Detroit — Matthew Boyd, the ace of the Tigers’ rotation, has allowed 32 home runs this season, which is tied for third-most in the American League.
On Saturday, for the second time this week, he will be battling a Minnesota Twins team that went into play Friday six home runs shy of the Major League record for home runs in a season (261). They have seven players with at least 20 home runs. They’ve hit four off Boyd in two starts.
So, Matthew Boyd, knowing that, does it change your approach against them?
“Not really,” he said. “By insinuating that you’re saying your game has to change. What I do is going to be the same. Put Babe Ruth in there and I’m not going to be any different. Just because they have more power doesn’t mean I am going to go out there with more fear or be afraid to throw anything.
“That’s opposite of what you’re trying to achieve.”
The two home runs he gave up at Target Field Sunday accounted for two of the four hits and five of the seven runs he allowed in six innings. But the bigger problem for him that day were the five walks and one hit batsmen.
“That was the one thing I did wrong,” he said. “And it definitely ended up causing the score to be what it was. You just have to understand why it happened and make the adjustments going forward. You want to be aware of it in the moment and the make the adjustment on the next pitch.”
He was unable to do that on Sunday, but looking back on the start, he noticed he allowed himself to get sped up in his delivery and was coming down the mound too quick. But, as he said, every pitch of every game, there’s stuff going on.
“There are storms of every variety,” he said. “Seriously. You’re coming down the mound too fast. Or there’s a hole in the mound. Or the umpire’s not calling the pitches like you want. You just make the adjustment for the next pitch.
“You bring it back in and understand what you do. I didn’t do that in my last start very quickly. But none of that guarantees results. I don’t know what’s going to happen tomorrow. I just know what I’ve got to do.”
Results and process are two very different things to Boyd. But the results are matter of permanent record, they often determine whether your team wins or loses and they end up being the basis of contract negotiations.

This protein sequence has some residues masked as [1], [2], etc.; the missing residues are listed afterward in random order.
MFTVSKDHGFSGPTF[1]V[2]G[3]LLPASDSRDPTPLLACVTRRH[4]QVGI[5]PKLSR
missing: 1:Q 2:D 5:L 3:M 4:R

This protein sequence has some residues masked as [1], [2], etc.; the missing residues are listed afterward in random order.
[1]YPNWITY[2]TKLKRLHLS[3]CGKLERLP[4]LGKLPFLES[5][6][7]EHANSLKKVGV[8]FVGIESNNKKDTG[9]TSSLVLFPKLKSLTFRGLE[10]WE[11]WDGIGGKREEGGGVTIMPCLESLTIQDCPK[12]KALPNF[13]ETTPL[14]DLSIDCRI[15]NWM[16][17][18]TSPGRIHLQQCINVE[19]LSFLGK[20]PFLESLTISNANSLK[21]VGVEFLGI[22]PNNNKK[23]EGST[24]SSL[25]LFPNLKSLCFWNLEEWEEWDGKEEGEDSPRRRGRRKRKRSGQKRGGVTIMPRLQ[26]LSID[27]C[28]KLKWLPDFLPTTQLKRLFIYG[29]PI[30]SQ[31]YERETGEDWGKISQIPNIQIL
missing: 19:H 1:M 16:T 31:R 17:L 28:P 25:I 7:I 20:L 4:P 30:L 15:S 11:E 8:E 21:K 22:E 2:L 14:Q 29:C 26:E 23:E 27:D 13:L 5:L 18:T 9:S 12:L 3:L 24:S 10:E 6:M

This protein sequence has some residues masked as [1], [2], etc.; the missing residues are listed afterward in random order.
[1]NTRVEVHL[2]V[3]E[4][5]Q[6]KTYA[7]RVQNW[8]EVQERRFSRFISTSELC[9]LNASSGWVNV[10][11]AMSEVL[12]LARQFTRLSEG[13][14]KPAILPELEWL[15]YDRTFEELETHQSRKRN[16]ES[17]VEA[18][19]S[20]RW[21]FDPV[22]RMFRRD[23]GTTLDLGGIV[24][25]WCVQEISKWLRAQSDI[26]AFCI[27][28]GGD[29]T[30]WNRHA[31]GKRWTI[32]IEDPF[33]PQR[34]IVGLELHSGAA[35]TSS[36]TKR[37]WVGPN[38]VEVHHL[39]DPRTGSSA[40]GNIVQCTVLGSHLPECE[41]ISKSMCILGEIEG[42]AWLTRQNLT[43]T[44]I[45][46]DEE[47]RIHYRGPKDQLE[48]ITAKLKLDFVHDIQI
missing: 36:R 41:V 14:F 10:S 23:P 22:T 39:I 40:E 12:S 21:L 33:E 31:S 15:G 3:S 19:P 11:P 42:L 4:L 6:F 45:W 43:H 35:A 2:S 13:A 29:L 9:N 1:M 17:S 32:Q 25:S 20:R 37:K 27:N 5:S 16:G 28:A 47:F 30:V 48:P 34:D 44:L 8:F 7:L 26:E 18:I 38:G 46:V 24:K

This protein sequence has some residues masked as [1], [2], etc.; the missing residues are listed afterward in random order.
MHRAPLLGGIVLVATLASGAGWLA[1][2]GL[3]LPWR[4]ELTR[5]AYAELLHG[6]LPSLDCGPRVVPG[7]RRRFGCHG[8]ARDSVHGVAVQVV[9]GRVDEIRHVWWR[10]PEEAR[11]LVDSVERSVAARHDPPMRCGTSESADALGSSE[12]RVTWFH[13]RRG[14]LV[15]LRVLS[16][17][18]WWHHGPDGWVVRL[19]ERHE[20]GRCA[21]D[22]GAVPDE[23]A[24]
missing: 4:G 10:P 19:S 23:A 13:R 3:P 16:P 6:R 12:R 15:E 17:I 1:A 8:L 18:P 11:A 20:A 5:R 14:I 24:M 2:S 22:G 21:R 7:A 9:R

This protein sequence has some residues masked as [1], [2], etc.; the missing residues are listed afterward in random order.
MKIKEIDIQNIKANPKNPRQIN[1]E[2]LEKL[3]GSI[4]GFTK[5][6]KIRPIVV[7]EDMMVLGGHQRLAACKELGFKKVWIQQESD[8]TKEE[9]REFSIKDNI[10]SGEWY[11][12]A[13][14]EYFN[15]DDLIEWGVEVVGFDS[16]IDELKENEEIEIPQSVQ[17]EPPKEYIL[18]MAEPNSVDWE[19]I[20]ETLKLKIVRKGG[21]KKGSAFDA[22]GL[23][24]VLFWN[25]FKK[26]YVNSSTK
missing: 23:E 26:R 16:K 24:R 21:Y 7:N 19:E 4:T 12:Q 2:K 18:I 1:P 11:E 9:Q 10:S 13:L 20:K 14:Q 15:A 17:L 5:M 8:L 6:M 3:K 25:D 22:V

And the results say Boyd has been a vastly different pitcher the last three months than he was the first two. In his first 12 starts, he posted a 2.85 ERA, limited hitters to a .218 batting average, a .343 slugging percentage and a .614 OPS. He allowed seven home runs with 88 strikeouts and 15 walks.
In 15 starts since June 2, his ERA is 5.84. Opponents are hitting .253 and slugging .532 with an .841 OPS. He’s allowed 25 home runs with 120 strikeouts and 27 walks.
The Tigers were 6-6 in his first 12 starts, 2-13 in his last 15.
Boyd is aware of that, of course. He’s striving for better results – but only in the context of his process, how he controls the things he can control, how he executes the next pitch he throws.
“Everything is linear,” he said. “All you have is the next pitch. If you get too far ahead of that, then you’re not focused on the moment. If you think about how you were three months ago, you’re not where your feet are right now.
“It’s just understanding what you are doing right now. That’s all you have.”
Cabrera ready to go
Miguel Cabrera did not start on Friday, but, unlike the two previous games, he was available to pinch-hit.
“I’m ready to play,” he said before the game.
Cabrera has been out with tightness in his surgically-repaired left biceps. He took batting practice in the cage on Thursday and he was on the field taking batting practice on Friday.
“That’s a big step in the right direction,” manager Ron Gardenhire said. “He’s getting close.”
Around the horn
Former Tiger Nick Castellanos hit two more home runs for the Cubs on Friday, which amused Cabrera. “The home runs he’s got over there are outs here,” he said, laughing. “’Fly out to left field, good swing, Nick.’ I think he’s got four home runs that landed in that netting (at Wrigley Field).”
... Gardenhire reiterated there isn't likely to be a flood of call-ups when rosters expand on Sept. 1. Christin Stewart, Grayson Greiner and Jeimer Candelario will be called up. Pitcher Tyler Alexander is also expected to be recalled. Relievers Zac Reininger, John Schreiber, Victor Alcantara, Daniel Stumpf and Eduaro Jimenez may also be recalled.
… According to Statcast data, Harold Castro covered 124 feet to track and catch Francisco Lindor’s sacrifice fly in the seventh inning Thursday. Impressive. “He covers a lot of ground and he does it smoothly,” Gardenhire said. “He’s been playing very well.”
… The Tigers were shut out for the 13th time on Thursday. That’s the most in the American League and second only to Miami (19) in all baseball.
...The Tigers traded minor-league left-handed relief pitcher Caleb Thielbar to the Atlanta Braves for cash considerations. Thielbar, who has big-league time with the Twins, pitched at Triple-A Toledo.
Twins at Tigers
First pitch: 6:10 p.m. Saturday, Comerica Park, Detroit
►LHP Martin Perez (9-5, 4.53), Twins: He beat the Tigers last Sunday at Target Field, allowing two runs in six innings. He was carving up the Tigers' right-handed hitters with cutters; he threw 43 of them, and the Tigers put nine in play and got one hit.
►LHP Matthew Boyd (6-10, 4.47), Tigers: He can get some quick redemption after his forgettable start last Sunday against the Twins, where a season-high five walks and two more home runs cost him seven runs in six innings. Expect him to expand his repertoire this time, he stuck mostly to his four-seam and slider on Sunday.